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Defense Secretary Says Israel Risks ‘Strategic Defeat’ If Civilian Lives Not Protected

Secretary of Defense Lloyd Austin said Saturday Israel risked a “strategic defeat” if it fails to protect civilian lives in Gaza during its war with Hamas, adding he had personally appealed to Israeli leaders to do so.

“In this kind of a fight, the center of gravity is the civilian population,” Austin said during the annual Reagan National Defense Forum in California. “And if you drive them into the arms of the enemy, you replace a tactical victory with a strategic defeat.”

“So I have repeatedly made clear to Israel’s leaders that protecting Palestinian civilians in Gaza is both a moral responsibility and a strategic imperative.”

Israel resumed its bombardment of Gaza on Friday after a brief cease-fire ended. The country has since widened its offensive to every part of the region, ordering those in southern Gaza to evacuate and vowing the incursion would be “no less strength” than that in the north.

At least 15,000 Palestinians have been killed since Hamas’ Oct. 7 attack that left 1,200 Israelis dead, according to the Gaza health ministry, including around 200 since the Friday pause dissolved.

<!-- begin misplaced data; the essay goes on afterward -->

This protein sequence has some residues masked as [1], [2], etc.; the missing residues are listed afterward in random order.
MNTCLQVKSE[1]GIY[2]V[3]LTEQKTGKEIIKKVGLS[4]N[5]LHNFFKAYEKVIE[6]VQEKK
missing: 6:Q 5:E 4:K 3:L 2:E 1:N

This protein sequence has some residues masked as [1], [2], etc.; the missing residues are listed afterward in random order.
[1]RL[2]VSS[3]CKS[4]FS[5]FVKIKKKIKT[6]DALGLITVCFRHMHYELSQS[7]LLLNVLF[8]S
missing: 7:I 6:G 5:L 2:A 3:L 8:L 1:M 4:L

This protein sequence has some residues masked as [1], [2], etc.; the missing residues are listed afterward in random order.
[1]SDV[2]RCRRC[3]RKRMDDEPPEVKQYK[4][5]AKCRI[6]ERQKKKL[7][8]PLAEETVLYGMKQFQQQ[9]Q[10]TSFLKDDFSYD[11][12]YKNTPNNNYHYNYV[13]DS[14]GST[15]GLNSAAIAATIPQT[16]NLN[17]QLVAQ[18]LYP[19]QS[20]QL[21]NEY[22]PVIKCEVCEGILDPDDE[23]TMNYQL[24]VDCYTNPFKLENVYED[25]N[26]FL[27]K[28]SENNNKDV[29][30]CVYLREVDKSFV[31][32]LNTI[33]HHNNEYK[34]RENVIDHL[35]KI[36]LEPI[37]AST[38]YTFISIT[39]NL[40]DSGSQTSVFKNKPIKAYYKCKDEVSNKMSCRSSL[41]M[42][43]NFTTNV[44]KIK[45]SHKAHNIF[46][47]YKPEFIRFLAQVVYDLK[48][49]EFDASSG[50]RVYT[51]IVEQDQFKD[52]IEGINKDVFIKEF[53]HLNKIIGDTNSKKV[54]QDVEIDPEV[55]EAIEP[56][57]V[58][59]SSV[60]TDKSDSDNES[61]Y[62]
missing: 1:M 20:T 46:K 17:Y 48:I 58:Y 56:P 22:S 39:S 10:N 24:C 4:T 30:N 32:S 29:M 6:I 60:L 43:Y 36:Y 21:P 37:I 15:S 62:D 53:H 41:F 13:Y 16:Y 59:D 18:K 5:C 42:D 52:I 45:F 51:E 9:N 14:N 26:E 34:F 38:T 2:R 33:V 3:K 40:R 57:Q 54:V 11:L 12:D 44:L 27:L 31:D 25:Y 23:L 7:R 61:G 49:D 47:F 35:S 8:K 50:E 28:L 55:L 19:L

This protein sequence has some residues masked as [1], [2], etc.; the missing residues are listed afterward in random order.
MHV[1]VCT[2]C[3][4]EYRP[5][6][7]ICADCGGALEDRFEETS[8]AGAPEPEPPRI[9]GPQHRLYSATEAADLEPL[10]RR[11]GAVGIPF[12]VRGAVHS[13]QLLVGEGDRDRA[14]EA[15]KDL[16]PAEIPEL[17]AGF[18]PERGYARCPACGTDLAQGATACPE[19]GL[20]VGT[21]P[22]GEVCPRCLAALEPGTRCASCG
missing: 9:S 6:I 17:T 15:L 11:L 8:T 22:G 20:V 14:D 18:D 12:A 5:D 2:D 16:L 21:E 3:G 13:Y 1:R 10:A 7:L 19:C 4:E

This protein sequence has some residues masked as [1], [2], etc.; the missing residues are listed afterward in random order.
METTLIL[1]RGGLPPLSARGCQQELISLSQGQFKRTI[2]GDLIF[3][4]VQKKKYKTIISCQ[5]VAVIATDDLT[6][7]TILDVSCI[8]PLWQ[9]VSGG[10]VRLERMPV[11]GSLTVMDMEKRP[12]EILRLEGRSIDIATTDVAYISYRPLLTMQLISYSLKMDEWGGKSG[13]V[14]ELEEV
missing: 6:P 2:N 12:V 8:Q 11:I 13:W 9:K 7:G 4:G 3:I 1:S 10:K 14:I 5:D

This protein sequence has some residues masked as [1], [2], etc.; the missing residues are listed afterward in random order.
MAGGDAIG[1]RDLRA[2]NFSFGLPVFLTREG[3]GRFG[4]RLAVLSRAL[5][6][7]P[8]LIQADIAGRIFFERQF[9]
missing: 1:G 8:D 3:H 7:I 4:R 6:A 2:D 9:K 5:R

Austin reiterated Saturday the U.S. stood firmly behind Israel, calling the country America’s “closest friend in the world.” But his remarks were some of the strongest yet to protect civilians during the war, as well as to allow Gazans to access humanitarian assistance.

He added the only “viable” end to the war was a two-state solution.

“It would compound this tragedy if all that awaited Israelis and Palestinians at the end of this awful war was more insecurity, more rage and more despair,” Austin said. “Israelis and Palestinians have both paid too bitter a price to just go back to October 6th.”

“Without a horizon of hope, the Israeli-Palestinian conflict will remain an engine of instability and insecurity and human suffering,” he added.

Secretary of State Antony Blinken visited Israel earlier this week as the U.S. works to negotiate another pause in the war. John Kirby, the strategic communications coordinator at the White House National Security Council, told NBC the Biden administration was working “really hour, hour by hour,” to see if it can get both sides “back to the table.”

“We would like that to happen today,” Kirby said. “But honestly, I just don’t know.”

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